Bad weekend for the movies: Alongside such disappointing pictures as the embarrassing romantic comedy “The Ugly Truth” and the preposterous Hollywood melodrama” Shrink,” Warner will release its old-fashioned and trashy horror flick, “Orphan,” a movie that shamelessly combines elements from “The Bad seed,” “The Good Son,” and “The Omen,” all of which are based malevolent children tormenting their parents and wreaking havoc on their household.

There is nothing wrong with being old-fashioned if the movie delivers the good, but as scripted by David Leslie Johnson and directed by Jaume Collet-Serra, “Orphan,” is too formulaic and not scary enough to elicit the pleasures we associate with this genre.

The set up (and first reel) are workable, building healthy if predictable suspense and tension by disrupting the seeming order of a bourgeois couple.  After some difficulties in their marriage, based on the loss of an unborn child, Kate and John Coleman (Vera Farmiga and Peter Sarsgaard), who have a son and daughter, decide the best way to heal is to adopt a young girl.

Enter Esther, a smart if mysterious 9-year-old girl, who recently experienced the loss of her previous adoptive family in a house fire from which she barely escaped alive.  When John first encounters Esther, she is singing and painting a naively beautiful picture.  He and Kate are drawn to Esther, spotting her intelligence and singularity. Seemingly sensitive and shy, Esther is clearly a unique girl.  As a neat middle-class professional couple (Kate is a musician, John an architect) they see this exceptional child fitting into their family despite–or because of–her tragic past. However, as soon as they welcome Esther, alarming events begins to unfold, leading Kate to believe that something isn't right with the seemingly angelic and special little girl.

Problem is, the audience is always ahead the parents and also ahead of the game, realizing from her very first entrance that Esther is not as innocent as she seems.  The current, troubled state of the Coleman family is ripe for manipulation by the young girl who exploits Kate, a woman still healing from her loss and also is a recovering alcoholic; her drinking has led to near-tragedy when daughter Max (Aryana Engineer) almost drowned, leaving the latter hearing-impaired. 

For his part, John continues to blame his wife for what might have happened. The various fractures in their relationship make the couple vulnerable, giving Esther plenty of opportunities for mischief and evil.

Fifty years ago, audiences were both shocked and mesmerized with the girl-psychopath (Oscar-nominated Patty McCormack in a truly scary turn) at the center of “The Bad Seed,” and thirty years ago, we went for the ride with the ordeal faced by Gregory Peck and Lee Remick after adopting a child-devil (Damien is the Antichrist) in “The Omen.”  But to make such a schlocky picture in 2009 is both courageous and bizarre, to say the least.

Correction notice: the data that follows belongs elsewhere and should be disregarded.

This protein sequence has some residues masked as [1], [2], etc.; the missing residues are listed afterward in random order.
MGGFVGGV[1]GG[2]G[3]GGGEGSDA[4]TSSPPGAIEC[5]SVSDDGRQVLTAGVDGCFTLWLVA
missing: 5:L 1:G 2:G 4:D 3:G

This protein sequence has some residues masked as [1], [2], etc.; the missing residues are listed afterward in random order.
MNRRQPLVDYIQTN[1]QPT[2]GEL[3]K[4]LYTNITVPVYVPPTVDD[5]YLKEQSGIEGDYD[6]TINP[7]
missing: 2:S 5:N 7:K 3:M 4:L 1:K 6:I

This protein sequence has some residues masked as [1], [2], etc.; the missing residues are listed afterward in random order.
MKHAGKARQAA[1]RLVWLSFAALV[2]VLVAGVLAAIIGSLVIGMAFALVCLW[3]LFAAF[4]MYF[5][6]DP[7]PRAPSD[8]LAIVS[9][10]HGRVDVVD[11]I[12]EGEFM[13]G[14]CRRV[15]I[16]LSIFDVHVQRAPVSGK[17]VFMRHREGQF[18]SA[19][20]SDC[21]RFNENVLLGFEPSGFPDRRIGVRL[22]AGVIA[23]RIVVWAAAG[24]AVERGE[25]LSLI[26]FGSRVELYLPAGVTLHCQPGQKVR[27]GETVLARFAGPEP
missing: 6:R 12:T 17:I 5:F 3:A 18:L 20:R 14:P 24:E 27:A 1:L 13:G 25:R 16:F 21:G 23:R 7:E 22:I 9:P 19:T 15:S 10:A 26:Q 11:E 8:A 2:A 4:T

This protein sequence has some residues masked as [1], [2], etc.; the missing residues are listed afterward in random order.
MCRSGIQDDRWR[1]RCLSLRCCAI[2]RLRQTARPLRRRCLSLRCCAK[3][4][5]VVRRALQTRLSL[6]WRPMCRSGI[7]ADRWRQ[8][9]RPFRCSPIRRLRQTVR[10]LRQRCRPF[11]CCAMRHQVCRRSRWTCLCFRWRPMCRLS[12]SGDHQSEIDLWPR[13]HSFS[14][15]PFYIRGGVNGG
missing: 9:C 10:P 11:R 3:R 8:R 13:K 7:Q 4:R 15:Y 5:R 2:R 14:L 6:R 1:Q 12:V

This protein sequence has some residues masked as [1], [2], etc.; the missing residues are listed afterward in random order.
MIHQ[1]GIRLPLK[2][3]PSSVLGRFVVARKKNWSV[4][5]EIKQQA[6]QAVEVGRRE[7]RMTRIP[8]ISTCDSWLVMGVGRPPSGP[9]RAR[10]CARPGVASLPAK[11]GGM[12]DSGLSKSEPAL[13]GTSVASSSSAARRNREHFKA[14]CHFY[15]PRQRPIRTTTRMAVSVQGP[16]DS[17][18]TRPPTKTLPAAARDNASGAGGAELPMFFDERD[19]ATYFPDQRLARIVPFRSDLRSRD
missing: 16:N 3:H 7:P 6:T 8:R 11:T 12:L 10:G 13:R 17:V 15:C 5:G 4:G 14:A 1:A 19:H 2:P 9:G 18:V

Jaume Collet-Serra, who helmed “House of Wax,” a more accomplished picture, returns to the horror genre with a work that's at once overbaked and underbaked.  Infusing his tale with dark humor, Collet-Sera does a craftsman's job as a helmer, using all the tricks in the horror genre book, abrupt sounds, ominous music (composed by John Ottman), and so on.

That said, in the titular role Isabelle Fuhrman acquites herself with a strong performance, affecting a rather convincing Russian accent (Esther is of Russian desecnt) and executing sheer evil with an admirable degree of calm and earnestness.

You can't fault the gifted Vera Farmiga and Peter Sarsgaard, who actually give creditable performances, for choosing these roles in a studio movie that handsomely compensates them, considering what they make for their more personal and passionate projects.

In addition to the aformentioned pictures, one should add the Sundance indie “Joshua,” which Fox Searchlight released with little success in 2007, in which Vera Farmiga also plays a distressed, hysterical mother of a malevolent 9-year-old biological son, when a new baby is born into the family.

End Note

I am grateful to the reader Roge Hebron who pointed out, after reading my review, that the last chapter of “Orphan” borrows heavily from “Murderer,” a Hong King horror film, which I have not seen.


Kate Coleman – Vera Farmiga
John Coleman – Peter Sarsgaard
Esther – Isabelle Fuhrman
Sister Abigail – CCH Pounder
Daniel Coleman – Jimmy Bennett
Dr. Browning – Margo Martindale
Dr. Varava – Karel Roden
Max Coleman – Aryana Engineer
Grandma Barbara – Rosemary Dunsmore


A Warner  release presented in association with Dark Castle Entertainment of an Appian Way production.

Produced by Joel Silver, Susan Downey, Jennifer Davisson Killoran, Leonardo DiCaprio.

Executive producers, Steve Richards, Don Carmody, Michael Ireland.

Co-producers, Richard Mirisch, David Barrett, Erik Olsen, Dr. Carl Woebcken, Christoph Fisser, Henning Molfenter.

Directed by Jaume Collet-Serra.

Screenplay, David Leslie Johnson; story, Alex Mace.
Camera, Jeff Cutter.

Editor, Tim Alverson,

Music, John Ottman.

Production designer, Tom Meyer.

Art directors, Pierre Perrault, Patrick Banister; set designers, Martin Gagne, Viorel Indres, Raymond Larose, Vincent Gingras-Liberali, Amy Bell; set decorators, Daniel Hamelin, Martine Giguere-Kazemirchuk, David Laramy, Cal Louks

Costume designer, Antoinette Messam.

Sound, Patrick Rousseau; supervising sound editor, Frederick Howard; re-recording mixers, Ron Bartlett, D.M. Hemphill.

Visual effects supervisor, Richard Yuricich; visual effects, Lola VFX, Image Engine, Pacific Art & Title.

Stunt coordinator, Brian Jagersky.

Associate producers, Aaron Auch, Ethan Erwin, Stacey Fields, Sarah Meyer.

Assistant directors, Pedro Gandol, Greg Zenon.

Second unit directors, David Barrett, Javier Aguilera; second unit camera, Michele Laliberte.

Casting, Ronnie Yeskel.

MPAA Rating: R.

Running time: 122 Minutes.